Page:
About 5 years ago, my Alaskan Malamute died at age 10. We had been practically inseparable.
He hung out under my feet while I watched TV or read and slept by the bed at night. Whenever I went hiking or camping, he knew he had a standing invitation to attend. When he passed away, it was like losing a family member.
Since then I have always wanted another mal, but it’s taken me until now to actually follow through with it. That means 15 years have passed since I had a puppy roaming the house. I’ve forgotten what that is like.
As I teach my new pup the rules of living with several humans and 2 cats, he has made sure to provide us with his own lessons for life with a Malamute. And quite honestly, I think Tuco (named after the character in The Good, the Bad, and the Ugly, and partly the one in Breaking Bad) is probably teaching us more than we are teaching him.
Which is how it goes, I guess.
Tuco is only 6 months old but weighs in at a whopping 65 pounds. Since I brought him home he has gained 5 or 6 pounds a week. So the race is on for teaching him how to behave while he is still relatively small. (To put things in perspective, his dad weighed 140 pounds.)
But as the months have gone by it has become apparent that for every lesson I have taught him, Tuco repays the favor with a lesson of his own. Here are 4 lessons this “gentle giant” has impressed upon me.
I’m like everyone else. I assumed I was a patient person until it was put to the test — over and over and over.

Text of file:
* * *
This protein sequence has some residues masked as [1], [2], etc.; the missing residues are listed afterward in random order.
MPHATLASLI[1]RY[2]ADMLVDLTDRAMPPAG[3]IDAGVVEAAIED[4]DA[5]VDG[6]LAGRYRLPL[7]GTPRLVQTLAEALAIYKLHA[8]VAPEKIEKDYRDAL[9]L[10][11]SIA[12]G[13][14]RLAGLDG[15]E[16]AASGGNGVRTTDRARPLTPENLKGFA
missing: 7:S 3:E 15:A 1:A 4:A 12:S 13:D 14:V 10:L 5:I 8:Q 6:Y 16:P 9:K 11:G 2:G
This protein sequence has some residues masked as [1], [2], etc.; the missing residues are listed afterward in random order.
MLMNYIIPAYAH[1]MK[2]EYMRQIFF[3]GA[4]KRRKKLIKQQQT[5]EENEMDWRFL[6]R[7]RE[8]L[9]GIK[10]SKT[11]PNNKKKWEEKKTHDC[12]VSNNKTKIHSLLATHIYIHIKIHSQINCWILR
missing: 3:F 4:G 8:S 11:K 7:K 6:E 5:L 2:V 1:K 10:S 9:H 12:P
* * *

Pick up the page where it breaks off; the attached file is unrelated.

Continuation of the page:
One thing I love about the Malamute breed is the dogs’ independent streak. But that independence often displays itself as stubbornness. With a puppy roaming the house, you learn that patience is a prerequisite to keeping your sanity.
This is especially true when that puppy is growing so fast his coordination seems to always be lagging about 2 to 3 weeks behind his size.
Tuco tends to bump into things at inopportune times, such as the end table when it has a drink on it. Then there were the messes on the carpet. I’ll admit that once he found a suitable spot to go, he seemed determined to return to it. That took some time to work through. But, in retrospect, it’s nothing a good carpet cleaning wouldn’t take care of.
I determined right off the bat that I was going to raise a healthy dog. That meant feeding him high-quality food. I admit I still cringe when I see how much dog food he goes through, but it makes me feel better to think that he requires less of the high-protein food than he would of a lesser-grade dog food.
Feeding him the best got me to thinking about my own eating habits. It makes no sense to feed Tuco like an athlete to keep him healthy yet turn around and head out for some fast food for myself. As a result, I find myself paying closer attention to what I’m buying at the grocery store.
My health lessons don’t stop with a healthy diet. In order to maintain some control over my growing phenomenon of a pet, I have to exercise him daily and hard. This means after work I dutifully make time to take him on a several-mile run, rain or shine, sleet or snow.
I’d never have done this if it weren’t for him. But after several months my endurance is improved, I feel better and am losing weight. That’s one lesson I happily learned. In addition, like my dog, I return home less stressed and able to relax and enjoy my evenings.
4. Letting It Go
Another lesson Tuco has taught me is to let things go. Unlike humans, dogs have the gift of moving on. They don’t dwell on what just happened 5 minutes ago, no matter how traumatic it may have seemed at the time. If the cat slashes at his face for coming a bit too close, he doesn’t hold it against her. That’s certainly a lesson we all could use.
If you want to enjoy the travels and travails of Tuco Slayr, check him out and friend him on Facebook.
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This post was written by Keith Benton. Keith makes a living cleaning up more than the occasional pet mistake for COIT carpet cleaning. He and his wife enjoy 2 cats, 1 dog, and the occasional raccoon that wanders through.